Freedom Day 2021: What coronavirus lockdown rules are due to change on July 19?

Prime Minister Boris Johnson during a COVID-19 media briefing in Downing Street, London, on Friday, May 14, 2021.

Prime Minister Boris Johnson during a COVID-19 media briefing in Downing Street, London. - Credit: PA

Prime Minister Boris Johnson is set to officially confirm on Monday details of the July 19 lockdown easing 'Freedom Day'. 

Coronavirus restrictions are set to end in England on the PM's new 'terminus date' after the government initially delayed moving to Step 4 of lockdown easing on June 21 by four weeks.

The government's COVID-19 Response: Summer 2021 document sets out the shape of the final step (Step 4) and beyond as the country transitions towards learning to live with COVID-19.

At Step 4, the final stage of the roadmap, the government will remove outstanding legal restrictions on social contact and life events, and all venues currently closed can safely reopen with no capacity limits, such as nightclubs.

Social distancing is to end, the wearing of face masks will no longer be mandatory, there will be no legal limits on gatherings, and the guidance to work from home where possible will also be relaxed. 

The government will instead ask people to make informed decisions about how to manage the risk to themselves and others.

In England, from August 16, if you are fully vaccinated or under 18 you will not need to self-isolate following close contact with someone who has COVID-19. You will still need to take a PCR test and if it’s positive you will need to self-isolate.


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When is lockdown Freedom Day 2021?

Subject to a final review of the data this weekend, legal restrictions will end on Monday, July 19.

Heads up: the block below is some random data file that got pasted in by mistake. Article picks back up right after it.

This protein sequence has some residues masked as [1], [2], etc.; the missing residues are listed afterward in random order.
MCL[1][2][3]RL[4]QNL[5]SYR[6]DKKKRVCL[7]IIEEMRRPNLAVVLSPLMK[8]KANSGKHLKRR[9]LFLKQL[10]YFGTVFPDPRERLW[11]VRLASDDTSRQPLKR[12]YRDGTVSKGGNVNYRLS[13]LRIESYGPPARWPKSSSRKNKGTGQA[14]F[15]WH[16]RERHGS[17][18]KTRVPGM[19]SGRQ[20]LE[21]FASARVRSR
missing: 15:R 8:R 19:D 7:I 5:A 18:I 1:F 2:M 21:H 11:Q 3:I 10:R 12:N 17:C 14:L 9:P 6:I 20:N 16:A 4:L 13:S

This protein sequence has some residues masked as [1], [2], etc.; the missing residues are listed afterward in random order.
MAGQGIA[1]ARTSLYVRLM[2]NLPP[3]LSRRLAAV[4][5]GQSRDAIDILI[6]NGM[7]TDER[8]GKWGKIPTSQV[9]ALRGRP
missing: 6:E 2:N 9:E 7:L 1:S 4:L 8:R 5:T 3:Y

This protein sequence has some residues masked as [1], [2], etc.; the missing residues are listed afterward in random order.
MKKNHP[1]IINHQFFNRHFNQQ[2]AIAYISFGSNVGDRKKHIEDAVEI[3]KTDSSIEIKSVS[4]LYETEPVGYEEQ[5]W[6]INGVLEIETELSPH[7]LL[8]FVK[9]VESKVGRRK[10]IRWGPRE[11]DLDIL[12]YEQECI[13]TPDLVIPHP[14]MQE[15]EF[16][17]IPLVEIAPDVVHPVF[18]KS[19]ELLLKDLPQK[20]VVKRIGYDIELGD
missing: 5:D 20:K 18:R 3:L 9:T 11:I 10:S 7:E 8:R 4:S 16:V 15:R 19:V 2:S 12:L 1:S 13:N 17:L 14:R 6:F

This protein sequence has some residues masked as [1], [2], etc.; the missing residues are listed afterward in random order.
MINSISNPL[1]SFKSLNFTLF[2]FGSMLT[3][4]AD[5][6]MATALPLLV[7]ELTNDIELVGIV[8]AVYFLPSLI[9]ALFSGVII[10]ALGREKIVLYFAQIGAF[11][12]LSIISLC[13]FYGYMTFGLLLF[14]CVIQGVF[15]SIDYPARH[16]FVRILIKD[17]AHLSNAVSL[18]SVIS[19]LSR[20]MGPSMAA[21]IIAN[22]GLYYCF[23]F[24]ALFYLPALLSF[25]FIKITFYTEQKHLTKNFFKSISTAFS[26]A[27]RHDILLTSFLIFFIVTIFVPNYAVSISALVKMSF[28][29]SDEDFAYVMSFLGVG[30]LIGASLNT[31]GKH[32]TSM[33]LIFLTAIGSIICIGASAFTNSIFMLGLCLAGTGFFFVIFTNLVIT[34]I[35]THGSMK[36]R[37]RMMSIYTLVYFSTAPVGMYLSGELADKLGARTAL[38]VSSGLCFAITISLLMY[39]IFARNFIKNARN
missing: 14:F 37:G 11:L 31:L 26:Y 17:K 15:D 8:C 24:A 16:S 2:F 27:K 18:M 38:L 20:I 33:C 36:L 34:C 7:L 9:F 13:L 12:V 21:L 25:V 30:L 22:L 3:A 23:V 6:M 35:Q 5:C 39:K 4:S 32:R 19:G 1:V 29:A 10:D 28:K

This is the government's new planned Freedom Day, when COVID-19 rules will end as the country moves to Step 4 of England's roadmap out of lockdown.

A final decision will be announced on July 12 if this move can proceed on July 19, after the government has assessed the four tests again.

On June 14, the Prime Minister announced a four-week pause at Step 3, as a result of the additional risk and uncertainty caused by the spread of the more transmissible Delta variant.

Step 4 was pushed back to allow for a greater number of people to receive their second coronavirus jabs. More than 34 millions adults are now fully vaccinated in the UK.

Despite the increase in coronavirus cases – 35,707 people tested positive on data released on July 9 – the Prime Minister is expected to confirm next week that face coverings will no longer be required by law, and it will be up to individuals to make their own choice.

The government says vaccines are significantly reducing the link between infections and severe disease and death.


What are the Step 4 rules? 

  • All remaining limits on social contact – currently six people or two households indoors, or 30 people outdoors – will be removed. There will be no more restrictions on how many people can meet in any setting, indoors or outdoors.
  • All venues currently closed will be able to open, including nightclubs, and there will be no legal requirement for table service in hospitality settings.
  • Large events, such as music concerts, festivals and sporting events, can resume without any limits on attendance or social distancing requirements.